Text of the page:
For ten years, humble as its looks are, Kwithu Community Based Organization (CBO) can proudly sigh, sit back and pat herself on the back for the many smiles it has brought on the faces of orphans and children at risk of losing parental care. As Nyasa Times reporter Chancy Gondwe writes, Kwithu CBO is not only a mother to over 300 orphans but also a thriving agri-business centre poised to make a difference.
‘Here we are,’ said the bicycle taxi man with a deep but corrupted Tumbuka accent. ‘This is Kwithu.’
Of course needed not be told. A signpost was stuck just by the roadside, saying that place Kwithu CBO. I learnt later that, as the bicycle taxi man had called it, everyone called this area Kwithu which literally translates to the English word: home.
I must confess that it did not occur that Kwithu CBO, located at the outskirts of Mzuzu City, in Luwinga’s Area 1B, could be a place with such a rich legacy. When a friend I had met over Mzuzu Coffee at some kiosk in town tipped that there was something big happening in Luwinga, I noted it down in my notepad with a grain of salt. But I was curious anyway.
‘Women are doing a great job here,’ the bicycle taxi man said as he gave me change, before riding away. ‘They support orphans with school fees and feed children and sell cheap tomato.’
I smiled. Not paying as much attention.
Feeding the hungry
But as Joyce Mazunda, coordinator of Kwithu CBO told me, the bicycle tax man may have been very right. Kwithu, Mazunda said, started in 2004 – supporting only 20 orphans. Over the years, interestingly, the CBO cares for more than 300 orphans – paying fees for more than 68 students in different secondary schools across the country.
28 of the students are at Mzuzu Academy, one of Malawi’s affluent and coveted schools.
‘It is a group of 20 women volunteers who came together [in 2004] to support children who lost parental care or those that were at the risk of losing parental care and those whose parents could not manage to provide them with basic necessities,’ said Mazunda, adding that they operate on the motto: ‘feed, educate and empower.’
Kwithu CBO provides lunch to orphans and the less privileged children on Mondays, Tuesdays, Thursdays and Fridays a week.
‘It is just lunch because we don’t keep them [the children] at our premises,’ explained Mazunda.
The children have nsima with beef, vegetable and bananas on Monday; nsima with beans and bananas on Tuesdays; chips with chicken and bananas on Thursdays and boiled Irish potatoes with eggs, carrots and bananas on Fridays.
Mazunda said that to have a sturdy source of income, the CBO introduced Kwithu Kitchen garden of fresh tomatoes. It is a one hectare are of tomato gardens which Mazunda said the women manage using traditional methods of farming while, at the same time, making sure that their Centre is fully operational.
‘They [the gardens] have proved to be a great way of generating income,’ divulged Mazunda. ‘Of course we need to employ modern methods of farming. But as usual, the problem is funds.’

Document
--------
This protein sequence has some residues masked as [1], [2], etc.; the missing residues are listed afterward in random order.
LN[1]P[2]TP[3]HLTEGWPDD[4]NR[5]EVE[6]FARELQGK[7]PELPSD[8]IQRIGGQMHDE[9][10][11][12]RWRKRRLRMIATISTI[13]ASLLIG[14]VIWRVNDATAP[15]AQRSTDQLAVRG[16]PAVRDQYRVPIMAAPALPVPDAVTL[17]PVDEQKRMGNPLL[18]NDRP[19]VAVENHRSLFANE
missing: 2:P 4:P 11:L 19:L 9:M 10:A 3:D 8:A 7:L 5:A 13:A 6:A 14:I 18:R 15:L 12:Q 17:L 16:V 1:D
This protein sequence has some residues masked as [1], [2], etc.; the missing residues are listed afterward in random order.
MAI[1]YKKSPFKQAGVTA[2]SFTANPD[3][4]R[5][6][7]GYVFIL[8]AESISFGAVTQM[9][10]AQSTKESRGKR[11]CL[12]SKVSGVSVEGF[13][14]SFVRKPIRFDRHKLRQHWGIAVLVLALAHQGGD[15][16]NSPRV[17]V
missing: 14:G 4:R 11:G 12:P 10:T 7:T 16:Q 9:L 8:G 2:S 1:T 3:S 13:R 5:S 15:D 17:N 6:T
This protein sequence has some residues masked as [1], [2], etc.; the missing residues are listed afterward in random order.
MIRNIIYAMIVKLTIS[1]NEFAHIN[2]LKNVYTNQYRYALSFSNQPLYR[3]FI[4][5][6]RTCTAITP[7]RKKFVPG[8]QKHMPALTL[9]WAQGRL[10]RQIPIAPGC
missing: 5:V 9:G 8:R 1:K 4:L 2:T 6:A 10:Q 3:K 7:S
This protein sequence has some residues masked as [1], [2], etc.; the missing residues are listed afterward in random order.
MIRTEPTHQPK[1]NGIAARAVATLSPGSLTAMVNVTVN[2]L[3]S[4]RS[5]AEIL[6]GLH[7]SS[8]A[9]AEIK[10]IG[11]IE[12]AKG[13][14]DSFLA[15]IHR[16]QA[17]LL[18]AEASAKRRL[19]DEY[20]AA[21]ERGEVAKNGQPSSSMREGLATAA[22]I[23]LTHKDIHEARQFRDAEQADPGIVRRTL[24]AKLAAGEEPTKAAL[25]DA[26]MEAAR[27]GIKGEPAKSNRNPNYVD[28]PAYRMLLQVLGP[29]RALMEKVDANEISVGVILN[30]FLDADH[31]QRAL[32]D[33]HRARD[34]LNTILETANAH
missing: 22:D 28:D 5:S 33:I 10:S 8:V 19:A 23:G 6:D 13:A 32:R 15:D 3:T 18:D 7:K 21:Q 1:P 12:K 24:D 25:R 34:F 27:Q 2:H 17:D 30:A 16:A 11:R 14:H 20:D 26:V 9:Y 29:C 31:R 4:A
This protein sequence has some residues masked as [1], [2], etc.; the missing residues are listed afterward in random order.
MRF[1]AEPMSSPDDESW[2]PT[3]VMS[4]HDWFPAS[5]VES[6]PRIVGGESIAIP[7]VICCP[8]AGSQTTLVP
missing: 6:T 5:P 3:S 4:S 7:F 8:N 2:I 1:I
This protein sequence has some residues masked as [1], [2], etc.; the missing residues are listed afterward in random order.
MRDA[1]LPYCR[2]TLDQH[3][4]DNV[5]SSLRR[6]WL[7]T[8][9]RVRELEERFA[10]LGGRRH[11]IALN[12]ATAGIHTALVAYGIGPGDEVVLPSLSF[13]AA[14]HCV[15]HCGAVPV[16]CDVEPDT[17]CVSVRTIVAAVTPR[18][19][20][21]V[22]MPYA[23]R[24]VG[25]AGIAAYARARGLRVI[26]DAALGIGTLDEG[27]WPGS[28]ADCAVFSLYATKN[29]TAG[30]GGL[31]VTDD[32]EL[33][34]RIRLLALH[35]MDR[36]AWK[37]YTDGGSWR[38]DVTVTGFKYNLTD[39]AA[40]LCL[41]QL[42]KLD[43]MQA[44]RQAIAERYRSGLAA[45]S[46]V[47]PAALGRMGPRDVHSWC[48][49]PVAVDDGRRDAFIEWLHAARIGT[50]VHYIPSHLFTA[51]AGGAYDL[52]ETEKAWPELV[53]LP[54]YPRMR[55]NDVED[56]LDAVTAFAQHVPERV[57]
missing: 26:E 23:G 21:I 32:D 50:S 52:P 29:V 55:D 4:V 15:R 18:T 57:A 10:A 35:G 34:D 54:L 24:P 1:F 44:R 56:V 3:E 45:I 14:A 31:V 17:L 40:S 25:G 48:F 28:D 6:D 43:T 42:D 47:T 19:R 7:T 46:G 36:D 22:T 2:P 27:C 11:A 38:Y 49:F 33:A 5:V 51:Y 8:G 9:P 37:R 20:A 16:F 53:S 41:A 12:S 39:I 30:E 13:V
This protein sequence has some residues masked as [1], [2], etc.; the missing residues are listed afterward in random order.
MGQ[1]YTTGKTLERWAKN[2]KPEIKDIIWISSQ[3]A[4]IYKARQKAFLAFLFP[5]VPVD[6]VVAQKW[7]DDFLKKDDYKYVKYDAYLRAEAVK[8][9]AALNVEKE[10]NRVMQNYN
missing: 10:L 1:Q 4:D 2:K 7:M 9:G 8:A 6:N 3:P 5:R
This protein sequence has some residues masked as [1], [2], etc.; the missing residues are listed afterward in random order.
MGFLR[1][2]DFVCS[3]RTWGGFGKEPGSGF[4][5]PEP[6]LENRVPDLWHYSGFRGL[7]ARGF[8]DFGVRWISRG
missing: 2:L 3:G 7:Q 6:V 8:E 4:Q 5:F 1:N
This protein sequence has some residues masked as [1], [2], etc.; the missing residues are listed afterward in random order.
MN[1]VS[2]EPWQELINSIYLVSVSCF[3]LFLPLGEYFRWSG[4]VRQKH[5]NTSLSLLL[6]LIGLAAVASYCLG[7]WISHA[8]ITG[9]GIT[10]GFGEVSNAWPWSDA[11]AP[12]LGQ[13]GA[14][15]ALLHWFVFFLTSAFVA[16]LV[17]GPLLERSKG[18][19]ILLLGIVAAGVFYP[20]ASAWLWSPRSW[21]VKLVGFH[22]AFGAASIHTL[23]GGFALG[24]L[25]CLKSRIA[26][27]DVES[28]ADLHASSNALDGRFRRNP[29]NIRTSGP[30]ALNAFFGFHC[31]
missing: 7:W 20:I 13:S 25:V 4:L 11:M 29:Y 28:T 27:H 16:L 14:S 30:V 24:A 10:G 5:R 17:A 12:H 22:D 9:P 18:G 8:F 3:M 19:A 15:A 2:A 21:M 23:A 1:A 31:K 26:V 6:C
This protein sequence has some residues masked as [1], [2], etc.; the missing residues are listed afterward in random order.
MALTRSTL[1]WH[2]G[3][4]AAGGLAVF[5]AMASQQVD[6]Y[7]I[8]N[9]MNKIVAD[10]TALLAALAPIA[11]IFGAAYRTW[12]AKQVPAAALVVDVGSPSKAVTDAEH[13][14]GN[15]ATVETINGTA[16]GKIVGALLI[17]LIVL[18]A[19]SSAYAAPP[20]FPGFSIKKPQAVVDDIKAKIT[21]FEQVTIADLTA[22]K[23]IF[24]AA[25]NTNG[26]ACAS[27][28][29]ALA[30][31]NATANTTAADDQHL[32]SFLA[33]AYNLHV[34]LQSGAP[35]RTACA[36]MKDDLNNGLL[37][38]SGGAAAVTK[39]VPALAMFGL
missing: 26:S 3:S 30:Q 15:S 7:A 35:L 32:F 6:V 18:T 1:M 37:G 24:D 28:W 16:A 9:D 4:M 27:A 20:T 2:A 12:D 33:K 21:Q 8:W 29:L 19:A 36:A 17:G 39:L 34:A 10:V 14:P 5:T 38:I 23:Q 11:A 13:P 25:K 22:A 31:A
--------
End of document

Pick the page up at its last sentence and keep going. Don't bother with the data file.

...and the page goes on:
The tomatoes are sold value added, after canning.
How they do it
Mazunda said that the tomatoes are plucked and graded into two categories – A and B – before being soaked into warm water for easy peeling.
‘We then remove the seeds from the peeled tomatoes and weigh them,’ she said.
The tomatoes are then put in preserve bottles which are imported from South Africa. ‘Then we hit the bottles for 20-30 minutes in our kitchen and seal them there.’
After hitting, they take the boiled bottles to the inventory for cooling and storage.
The tomatoes are preserved with an addition of lemon juice. Once canned, the tomato can take two years before expiring.
‘The bottles are sold at affordable prices and can be found at Chipiku Plus, Mzuzu Coffee shops and here at Kwithu Kitchen,’ said Mazunda.
Aside the tomato business, Kwithu CBO also has eight hectares of land where they grow maize.
No government commitment
Much as Kwithu CBO is championing the rare cause, government seems to be casting a blind eye on her. For example, Mazunda says, government has failed to help them access coupons so that they access cheap fertilizer and seeds under the Farm Input Subsidy Program (Fisp) to boost their farming.
‘We wish government and other stakeholders could come forth and help toward this cause,’ appealed Mazunda.
Anna Keys, US-based Malawian woman and founder of the CBO, corroborated Mazunda’s sentiments urging the Ministry of Gender and Children Welfare to support some of the activities at the Centre.
‘We’ve been around for over ten years now and yet not even a single official from the Ministry has come to pay us a visit,’ said Keys. ‘We’re offering early childhood education and other services and no one notices.’
She added: ‘Women are taking care of more than 300 children and yet their government cannot even take notice. Even the parliamentarian who stays a few metres from here for that matter.’
Kwithu CBO, Keys said, plans to open a sales and marketing office opposite the Reserve Bank of Malawi for easy linking with their business associates and customers.
‘Were you still at Kwithu?’ I remembered the bicycle taxi man. ‘They are very good women. My wife has been a good woman ever since she joined.’
‘Yes,’ I said, as we rode away.Follow and Subscribe Nyasa TV :